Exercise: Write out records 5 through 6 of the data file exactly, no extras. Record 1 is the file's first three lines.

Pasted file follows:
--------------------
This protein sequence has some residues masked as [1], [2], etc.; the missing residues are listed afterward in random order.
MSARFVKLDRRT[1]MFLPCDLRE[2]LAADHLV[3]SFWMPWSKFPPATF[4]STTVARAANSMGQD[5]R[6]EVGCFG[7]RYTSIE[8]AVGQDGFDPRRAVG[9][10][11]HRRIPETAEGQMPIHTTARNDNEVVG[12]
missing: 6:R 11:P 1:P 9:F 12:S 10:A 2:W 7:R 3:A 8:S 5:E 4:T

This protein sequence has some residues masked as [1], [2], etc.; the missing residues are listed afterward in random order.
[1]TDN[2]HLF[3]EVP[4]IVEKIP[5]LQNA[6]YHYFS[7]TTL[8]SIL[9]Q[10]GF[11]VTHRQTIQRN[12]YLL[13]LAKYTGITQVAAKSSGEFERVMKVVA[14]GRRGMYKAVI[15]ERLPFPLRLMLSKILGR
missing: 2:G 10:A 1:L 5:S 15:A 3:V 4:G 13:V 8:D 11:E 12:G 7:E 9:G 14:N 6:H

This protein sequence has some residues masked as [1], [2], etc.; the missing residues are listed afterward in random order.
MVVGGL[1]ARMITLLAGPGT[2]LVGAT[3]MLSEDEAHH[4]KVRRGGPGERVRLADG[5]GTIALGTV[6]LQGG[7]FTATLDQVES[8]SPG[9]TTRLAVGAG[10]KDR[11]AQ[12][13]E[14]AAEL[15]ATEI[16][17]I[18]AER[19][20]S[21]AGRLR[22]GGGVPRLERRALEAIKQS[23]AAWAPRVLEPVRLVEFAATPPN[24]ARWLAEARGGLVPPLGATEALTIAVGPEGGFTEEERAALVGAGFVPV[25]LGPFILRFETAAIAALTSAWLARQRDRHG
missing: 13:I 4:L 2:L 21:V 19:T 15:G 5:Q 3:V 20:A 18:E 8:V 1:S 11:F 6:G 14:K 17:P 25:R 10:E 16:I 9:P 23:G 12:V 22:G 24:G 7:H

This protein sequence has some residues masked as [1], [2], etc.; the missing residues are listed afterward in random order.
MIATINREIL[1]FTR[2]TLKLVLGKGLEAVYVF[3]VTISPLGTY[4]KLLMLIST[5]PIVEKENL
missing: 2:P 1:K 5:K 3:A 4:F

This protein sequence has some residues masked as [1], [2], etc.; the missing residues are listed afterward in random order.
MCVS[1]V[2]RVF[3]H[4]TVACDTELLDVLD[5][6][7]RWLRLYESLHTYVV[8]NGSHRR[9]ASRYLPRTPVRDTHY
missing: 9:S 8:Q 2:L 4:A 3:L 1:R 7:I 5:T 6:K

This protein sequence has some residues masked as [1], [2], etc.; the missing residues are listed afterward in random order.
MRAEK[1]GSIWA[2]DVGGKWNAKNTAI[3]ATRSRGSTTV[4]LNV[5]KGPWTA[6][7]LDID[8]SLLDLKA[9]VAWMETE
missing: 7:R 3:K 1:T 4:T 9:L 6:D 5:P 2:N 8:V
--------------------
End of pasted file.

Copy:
This protein sequence has some residues masked as [1], [2], etc.; the missing residues are listed afterward in random order.
MCVS[1]V[2]RVF[3]H[4]TVACDTELLDVLD[5][6][7]RWLRLYESLHTYVV[8]NGSHRR[9]ASRYLPRTPVRDTHY
missing: 9:S 8:Q 2:L 4:A 3:L 1:R 7:I 5:T 6:K

This protein sequence has some residues masked as [1], [2], etc.; the missing residues are listed afterward in random order.
MRAEK[1]GSIWA[2]DVGGKWNAKNTAI[3]ATRSRGSTTV[4]LNV[5]KGPWTA[6][7]LDID[8]SLLDLKA[9]VAWMETE
missing: 7:R 3:K 1:T 4:T 9:L 6:D 5:P 2:N 8:V